Parents urged to promote nutrition, other child health care programmes

Parents in various districts have said that they are putting in more efforts to eradicate malnutrition among children and promote hygiene for better growth of their children.
Nyanza residents during the campaign on nutrition and other issues related to parental and child care. / Jean d'Amour Mbonyinshuti
Nyanza residents during the campaign on nutrition and other issues related to parental and child care. / Jean d'Amour Mbonyinshuti

Parents in various districts have said that they are putting in more efforts to eradicate malnutrition among children and promote hygiene for better growth of their children.

They said this in an awareness campaign by the Rwanda Biomedical Centre (RBC) with The United nations for Children’s Fund (UNICEF) in ten districts. The campaign was concluded last week in Rwamagana District.

It aimed at improving quantity and quality of service delivery at community level, promoting behavior change regarding maternal and child health during the first 1000 days, increase interaction between Community Health Workers (CHWs) and beneficiaries on available health services.

The campaign also aimed at raising awareness on available service provided by Community Health Workers (CHWS), Increase utilization of their services, early identification and timely reporting of cases of Pregnancy cycle, Birth, postnatal care, child health and nutrition while creating an open collaboration between CHWs and beneficiaries among others.

Parents said they had learnt their role in promoting nutrition and other child care initiatives through community-based nutrition (CBN); hygiene and sanitation; and addressing childhood killer diseases through community case management.

They also committed to ensure that stunting among children is reduced for their children to have better growth physically and psychologically.

Stunting among under five stands at 38% countrywide despite more efforts to avert the trend.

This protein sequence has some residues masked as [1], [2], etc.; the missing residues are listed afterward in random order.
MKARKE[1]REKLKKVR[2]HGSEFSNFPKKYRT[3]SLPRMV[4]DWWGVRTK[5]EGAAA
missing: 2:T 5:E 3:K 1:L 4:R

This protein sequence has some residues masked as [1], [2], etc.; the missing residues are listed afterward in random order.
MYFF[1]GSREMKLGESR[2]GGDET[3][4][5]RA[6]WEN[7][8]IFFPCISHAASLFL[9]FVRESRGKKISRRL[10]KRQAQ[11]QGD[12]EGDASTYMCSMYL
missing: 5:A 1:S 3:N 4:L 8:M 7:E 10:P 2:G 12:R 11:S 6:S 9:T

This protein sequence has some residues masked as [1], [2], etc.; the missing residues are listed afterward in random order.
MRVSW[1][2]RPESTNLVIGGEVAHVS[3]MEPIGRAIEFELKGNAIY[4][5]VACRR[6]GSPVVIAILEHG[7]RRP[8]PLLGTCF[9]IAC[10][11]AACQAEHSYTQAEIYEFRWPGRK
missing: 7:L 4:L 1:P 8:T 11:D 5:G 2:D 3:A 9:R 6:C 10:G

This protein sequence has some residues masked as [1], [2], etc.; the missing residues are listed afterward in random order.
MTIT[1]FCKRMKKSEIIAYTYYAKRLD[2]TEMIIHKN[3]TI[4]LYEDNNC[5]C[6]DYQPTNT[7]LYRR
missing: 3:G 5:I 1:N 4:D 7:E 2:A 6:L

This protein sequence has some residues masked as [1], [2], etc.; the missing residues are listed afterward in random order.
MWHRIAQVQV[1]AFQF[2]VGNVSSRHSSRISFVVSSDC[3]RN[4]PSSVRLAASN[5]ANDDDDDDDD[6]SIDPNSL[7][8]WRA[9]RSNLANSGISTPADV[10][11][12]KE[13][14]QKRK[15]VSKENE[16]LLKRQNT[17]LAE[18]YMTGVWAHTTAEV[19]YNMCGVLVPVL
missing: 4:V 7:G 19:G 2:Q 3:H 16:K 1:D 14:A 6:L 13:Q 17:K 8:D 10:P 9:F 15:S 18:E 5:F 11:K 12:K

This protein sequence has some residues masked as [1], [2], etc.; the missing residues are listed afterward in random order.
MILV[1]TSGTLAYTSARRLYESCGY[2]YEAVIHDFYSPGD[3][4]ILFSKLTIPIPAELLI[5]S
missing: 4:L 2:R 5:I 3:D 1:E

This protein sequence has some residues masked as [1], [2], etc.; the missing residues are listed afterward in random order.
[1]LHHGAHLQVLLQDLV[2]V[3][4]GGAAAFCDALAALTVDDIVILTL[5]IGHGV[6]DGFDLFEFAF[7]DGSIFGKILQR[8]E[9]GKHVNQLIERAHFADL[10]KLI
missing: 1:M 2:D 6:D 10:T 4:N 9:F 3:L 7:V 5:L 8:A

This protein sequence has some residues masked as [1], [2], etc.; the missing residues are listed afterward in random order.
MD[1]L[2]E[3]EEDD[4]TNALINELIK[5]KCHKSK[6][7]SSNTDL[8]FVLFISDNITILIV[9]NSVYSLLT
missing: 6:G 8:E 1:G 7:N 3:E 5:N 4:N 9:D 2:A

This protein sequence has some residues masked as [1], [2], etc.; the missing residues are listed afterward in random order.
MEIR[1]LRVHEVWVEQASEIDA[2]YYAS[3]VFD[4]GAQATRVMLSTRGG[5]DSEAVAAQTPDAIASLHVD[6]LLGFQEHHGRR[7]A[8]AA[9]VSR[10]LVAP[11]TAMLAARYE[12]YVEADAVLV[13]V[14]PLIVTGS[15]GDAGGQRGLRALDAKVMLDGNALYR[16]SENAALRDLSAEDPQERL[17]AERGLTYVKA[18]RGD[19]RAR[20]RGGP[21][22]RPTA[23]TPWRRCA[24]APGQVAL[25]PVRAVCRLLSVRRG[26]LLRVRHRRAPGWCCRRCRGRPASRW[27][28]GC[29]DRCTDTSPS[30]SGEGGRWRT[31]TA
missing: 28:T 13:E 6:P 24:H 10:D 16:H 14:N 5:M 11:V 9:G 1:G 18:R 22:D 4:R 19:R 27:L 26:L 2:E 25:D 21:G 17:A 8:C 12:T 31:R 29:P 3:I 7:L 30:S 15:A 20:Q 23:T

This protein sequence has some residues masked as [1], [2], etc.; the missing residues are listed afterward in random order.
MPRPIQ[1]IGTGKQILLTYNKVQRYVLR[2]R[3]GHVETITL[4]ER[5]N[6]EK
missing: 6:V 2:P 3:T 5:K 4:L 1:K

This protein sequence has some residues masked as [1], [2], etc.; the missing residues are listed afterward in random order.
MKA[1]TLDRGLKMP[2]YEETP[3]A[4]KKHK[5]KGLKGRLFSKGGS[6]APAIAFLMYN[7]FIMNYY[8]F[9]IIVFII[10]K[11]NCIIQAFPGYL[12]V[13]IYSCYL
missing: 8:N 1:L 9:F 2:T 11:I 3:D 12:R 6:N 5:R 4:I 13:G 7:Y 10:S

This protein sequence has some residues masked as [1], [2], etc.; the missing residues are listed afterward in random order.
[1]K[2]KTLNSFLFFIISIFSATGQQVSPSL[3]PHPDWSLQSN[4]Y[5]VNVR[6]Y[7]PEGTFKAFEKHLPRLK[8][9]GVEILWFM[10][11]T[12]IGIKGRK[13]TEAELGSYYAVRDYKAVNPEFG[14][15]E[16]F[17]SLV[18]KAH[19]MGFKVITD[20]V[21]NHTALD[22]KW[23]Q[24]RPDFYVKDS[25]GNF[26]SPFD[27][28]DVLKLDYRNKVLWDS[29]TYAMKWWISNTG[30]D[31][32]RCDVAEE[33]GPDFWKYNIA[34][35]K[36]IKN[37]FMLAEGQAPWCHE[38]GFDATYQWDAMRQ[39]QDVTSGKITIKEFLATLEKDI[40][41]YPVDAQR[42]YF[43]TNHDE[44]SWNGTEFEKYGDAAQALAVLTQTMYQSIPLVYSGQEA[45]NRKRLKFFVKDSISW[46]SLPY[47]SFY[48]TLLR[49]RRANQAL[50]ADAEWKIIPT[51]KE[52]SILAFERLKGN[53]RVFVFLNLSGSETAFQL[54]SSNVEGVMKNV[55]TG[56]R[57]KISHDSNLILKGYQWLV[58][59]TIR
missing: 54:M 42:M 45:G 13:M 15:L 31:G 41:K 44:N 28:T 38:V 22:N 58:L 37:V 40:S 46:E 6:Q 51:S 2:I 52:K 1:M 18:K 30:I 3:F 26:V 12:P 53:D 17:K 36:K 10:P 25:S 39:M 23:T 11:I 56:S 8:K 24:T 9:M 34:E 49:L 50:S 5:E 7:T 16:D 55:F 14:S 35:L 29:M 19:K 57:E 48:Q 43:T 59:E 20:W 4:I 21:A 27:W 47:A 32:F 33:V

“We have put in more efforts to fight malnutrition, as a mother, I know well how to cook a balanced diet for my babies, I have a particular diet for them and I cook quality food, besides we have community based nutrition programs where we cook together and feed our children,” said Margret Nyirabahinyuza from Ruhuha sector, Bugesera Dstrict.

The mother of three added that many parents attend anti natal care and visit health facilities four or three times before they give birth.

“We work with community health workers and they encourage us to visit hospitals, this helps us get medical care and advice on how we can give birth to health babies, it also eases nutrition because it is easier to feed a healthy baby just after birth,” she said.

Laetitia Niyonshuti, a mother of two from Kigoma sector, Nyanza District said,

“Our behaviors vis a vis child care has improved and stunting is rare among our children thanks to campaigns and encouragement by community health workers, local leaders and health practitioners,” she said.

“We have also learned how to promote hygiene in our families to prevent hygiene related diseases, we sleep under mosquito nets and malaria cases have reduced,” she said.

Figures from the Ministry of Health indicate that progress has been made in improving child survival in Rwanda where under-five mortality rate has declined by two thirds since 1990 from 152 deaths per 1,000 live births in 1990 to 50 deaths per 1,000 live births in 2014.

This helped save over 300,000 newborns who could have been died of preventable diseases, according to the officials.

The reduction of preventable child deaths was also a great stride towards achieving equity, as the Government has scaled up doorstep services of integrated community case management (iCCM) to the rural hard to reach areas.

Other factors include introduction of first 1000 days communication campaign launched in 2013 that registered a progress to reduce stunting and malnutrition among families, through different activities including community and social mobilization, field works, mass media, community dialogues, and interpersonal communication activities.

Eric Ruzindana, Bugesera District vice mayor in charge of economic affairs said local leaders are committed to work with citizens especially parents to ensure the life of newborns is better thus ensuring they have a better future.

He urged parents to work hard to ensure that lessons and advice provided to them are put into good use saying that this would help them promote better nutrition and hygiene in their families.

editorial@newtimes.co.rw

 

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